Social and Emotional Learning (SEL)
Social and emotional learning teaches children to recognize and understand their emotions, feel empathy, make decisions, and build and maintain relationships. Research clearly shows that SEL programs improve mental health, social skills and academic achievement. (Child Development, Volume 88, Issue 4, July/August 2017, Pages 1156–1171).
In 2014, CR created the Resilience Initiative as a direct response to our research confirming that CR children were experiencing high rates of stress. According to our research, conducted in partnership with the University of Delaware, 71% of participating children had been exposed to violence and exhibited at least one symptom of PTSD. More worrisome, 8% were at risk for self-harm(1). Children surveyed reported exposure to domestic violence and deaths from traffic accidents and suicide(2). It is likely that many students had also experienced violence in the classroom(3). To the best of our knowledge, we are the only organization in India, to have collected psychological assessments of Indian primary school children not involved in a natural disaster.
The Resilience Initiative combines social and emotional learning (SEL), meditation practices, and focus skills to create a positive learning environment and to improve the academic success of its students. Our research confirms that students who participated in the Initiative reported fewer PTSD symptoms and less severity of symptoms.
Our program includes daily sharing circles, meditation, CR Superkids, and sessions on topics such as emotions, controlling anger, dealing with domestic violence and friendship. CR incorporates these practices into all of its academic programs.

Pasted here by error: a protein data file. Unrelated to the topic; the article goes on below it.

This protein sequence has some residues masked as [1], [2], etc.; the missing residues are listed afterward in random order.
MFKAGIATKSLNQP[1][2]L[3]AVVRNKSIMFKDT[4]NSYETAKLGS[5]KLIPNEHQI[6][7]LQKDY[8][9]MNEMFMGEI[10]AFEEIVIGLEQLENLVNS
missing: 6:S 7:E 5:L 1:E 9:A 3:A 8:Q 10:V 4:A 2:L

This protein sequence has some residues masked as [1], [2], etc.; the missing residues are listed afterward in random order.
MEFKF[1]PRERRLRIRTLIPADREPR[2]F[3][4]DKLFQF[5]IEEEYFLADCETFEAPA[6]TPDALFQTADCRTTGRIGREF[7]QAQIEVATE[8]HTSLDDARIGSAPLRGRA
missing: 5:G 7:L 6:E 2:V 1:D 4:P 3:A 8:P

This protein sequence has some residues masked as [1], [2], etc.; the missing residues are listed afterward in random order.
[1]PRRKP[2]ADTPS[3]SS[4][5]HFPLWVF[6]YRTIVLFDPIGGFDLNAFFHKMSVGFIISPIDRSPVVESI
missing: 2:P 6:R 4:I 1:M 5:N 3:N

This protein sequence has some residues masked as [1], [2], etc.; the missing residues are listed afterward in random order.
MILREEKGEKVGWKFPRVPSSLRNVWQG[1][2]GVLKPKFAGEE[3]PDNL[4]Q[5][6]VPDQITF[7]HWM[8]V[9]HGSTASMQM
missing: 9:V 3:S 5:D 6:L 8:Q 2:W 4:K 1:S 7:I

CR Classroom Practices:
Create an intentionally inviting classroom by building positive relationships between teachers and students;
Students know that “each” student matters and contributes to the class;
Students understand that mistakes are opportunities for learning and not something to fear;
Students believe that success comes from hard work and persistence rather than innate ability, and we expect everyone in our programs to be successful.
(1) These results underreport the incidence of exposure to violence as the questionnaire did not ask about incidents of physical punishment at home or at school.
(2) Shadowen, Noel. “Communities Rising Assessment.” University of Delaware: 2013, 2014, and 2015.
(3) India’s Ministry of Women and Child Development reported in 2007 that 65% of Indian children had experienced being beaten in school and 80% had experienced verbal degradation or discriminatory verbal abuse.